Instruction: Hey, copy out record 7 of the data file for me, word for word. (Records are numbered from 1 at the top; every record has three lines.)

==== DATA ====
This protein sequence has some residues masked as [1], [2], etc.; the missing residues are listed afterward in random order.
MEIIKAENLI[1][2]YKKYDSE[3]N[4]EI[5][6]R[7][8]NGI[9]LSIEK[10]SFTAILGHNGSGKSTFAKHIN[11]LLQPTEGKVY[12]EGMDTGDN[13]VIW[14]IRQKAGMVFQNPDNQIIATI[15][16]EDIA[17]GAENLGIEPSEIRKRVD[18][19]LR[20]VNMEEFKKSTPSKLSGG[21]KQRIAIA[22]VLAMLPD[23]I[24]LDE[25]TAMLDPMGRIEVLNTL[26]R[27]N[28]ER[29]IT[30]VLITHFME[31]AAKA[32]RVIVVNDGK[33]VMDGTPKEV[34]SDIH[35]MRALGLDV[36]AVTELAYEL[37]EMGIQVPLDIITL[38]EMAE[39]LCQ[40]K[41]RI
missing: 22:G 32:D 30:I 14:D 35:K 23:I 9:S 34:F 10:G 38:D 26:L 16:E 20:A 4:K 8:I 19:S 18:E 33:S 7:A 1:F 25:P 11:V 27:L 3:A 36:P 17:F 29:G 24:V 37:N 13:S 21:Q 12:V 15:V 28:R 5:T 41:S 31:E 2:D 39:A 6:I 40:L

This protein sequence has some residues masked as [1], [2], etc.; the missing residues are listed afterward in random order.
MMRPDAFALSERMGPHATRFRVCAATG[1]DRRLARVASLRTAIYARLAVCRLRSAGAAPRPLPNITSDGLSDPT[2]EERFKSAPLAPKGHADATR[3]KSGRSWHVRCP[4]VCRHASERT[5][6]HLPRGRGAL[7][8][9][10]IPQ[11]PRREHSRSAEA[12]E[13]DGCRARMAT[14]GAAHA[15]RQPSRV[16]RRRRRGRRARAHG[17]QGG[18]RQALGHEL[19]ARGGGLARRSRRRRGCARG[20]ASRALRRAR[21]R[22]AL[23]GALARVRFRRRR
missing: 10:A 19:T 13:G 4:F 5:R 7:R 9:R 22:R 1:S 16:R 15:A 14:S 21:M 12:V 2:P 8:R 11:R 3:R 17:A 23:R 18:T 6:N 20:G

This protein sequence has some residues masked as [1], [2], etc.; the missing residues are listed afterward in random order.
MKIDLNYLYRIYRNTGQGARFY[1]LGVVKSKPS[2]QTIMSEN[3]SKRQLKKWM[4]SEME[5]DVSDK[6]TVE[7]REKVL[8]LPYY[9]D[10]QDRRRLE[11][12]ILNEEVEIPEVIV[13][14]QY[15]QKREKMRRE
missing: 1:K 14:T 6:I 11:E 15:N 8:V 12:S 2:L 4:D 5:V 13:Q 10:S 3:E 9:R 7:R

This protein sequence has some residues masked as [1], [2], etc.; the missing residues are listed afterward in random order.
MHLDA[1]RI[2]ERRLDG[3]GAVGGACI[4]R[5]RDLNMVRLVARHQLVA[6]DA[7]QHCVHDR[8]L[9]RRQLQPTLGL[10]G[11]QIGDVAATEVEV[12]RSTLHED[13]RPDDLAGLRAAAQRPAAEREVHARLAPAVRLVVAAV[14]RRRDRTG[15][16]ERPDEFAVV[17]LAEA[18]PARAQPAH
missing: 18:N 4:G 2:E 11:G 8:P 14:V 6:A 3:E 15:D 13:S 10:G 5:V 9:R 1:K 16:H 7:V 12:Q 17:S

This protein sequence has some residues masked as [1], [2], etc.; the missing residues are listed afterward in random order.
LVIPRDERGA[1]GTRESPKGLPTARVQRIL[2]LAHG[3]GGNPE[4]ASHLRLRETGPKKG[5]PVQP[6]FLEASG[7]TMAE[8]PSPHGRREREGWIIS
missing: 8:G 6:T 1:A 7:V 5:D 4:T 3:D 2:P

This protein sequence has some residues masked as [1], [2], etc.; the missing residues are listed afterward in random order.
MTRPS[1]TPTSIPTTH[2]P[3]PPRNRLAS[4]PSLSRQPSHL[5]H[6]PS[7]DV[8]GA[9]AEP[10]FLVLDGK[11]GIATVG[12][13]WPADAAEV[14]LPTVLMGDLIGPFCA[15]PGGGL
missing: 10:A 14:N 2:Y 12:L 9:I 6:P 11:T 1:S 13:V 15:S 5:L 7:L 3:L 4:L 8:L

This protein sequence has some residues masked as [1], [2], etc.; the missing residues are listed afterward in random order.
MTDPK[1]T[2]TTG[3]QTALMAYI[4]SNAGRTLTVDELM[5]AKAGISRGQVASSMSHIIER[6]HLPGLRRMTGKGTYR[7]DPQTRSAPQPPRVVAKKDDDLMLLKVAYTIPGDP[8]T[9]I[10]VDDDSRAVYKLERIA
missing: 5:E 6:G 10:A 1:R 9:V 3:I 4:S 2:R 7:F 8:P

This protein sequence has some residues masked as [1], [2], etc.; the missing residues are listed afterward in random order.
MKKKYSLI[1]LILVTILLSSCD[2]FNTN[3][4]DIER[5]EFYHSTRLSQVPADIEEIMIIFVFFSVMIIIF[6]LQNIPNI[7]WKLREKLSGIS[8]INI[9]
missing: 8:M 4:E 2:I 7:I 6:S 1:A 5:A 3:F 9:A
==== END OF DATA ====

This protein sequence has some residues masked as [1], [2], etc.; the missing residues are listed afterward in random order.
MTDPK[1]T[2]TTG[3]QTALMAYI[4]SNAGRTLTVDELM[5]AKAGISRGQVASSMSHIIER[6]HLPGLRRMTGKGTYR[7]DPQTRSAPQPPRVVAKKDDDLMLLKVAYTIPGDP[8]T[9]I[10]VDDDSRAVYKLERIA
missing: 5:E 6:G 10:A 1:R 9:V 3:I 4:S 2:R 7:F 8:P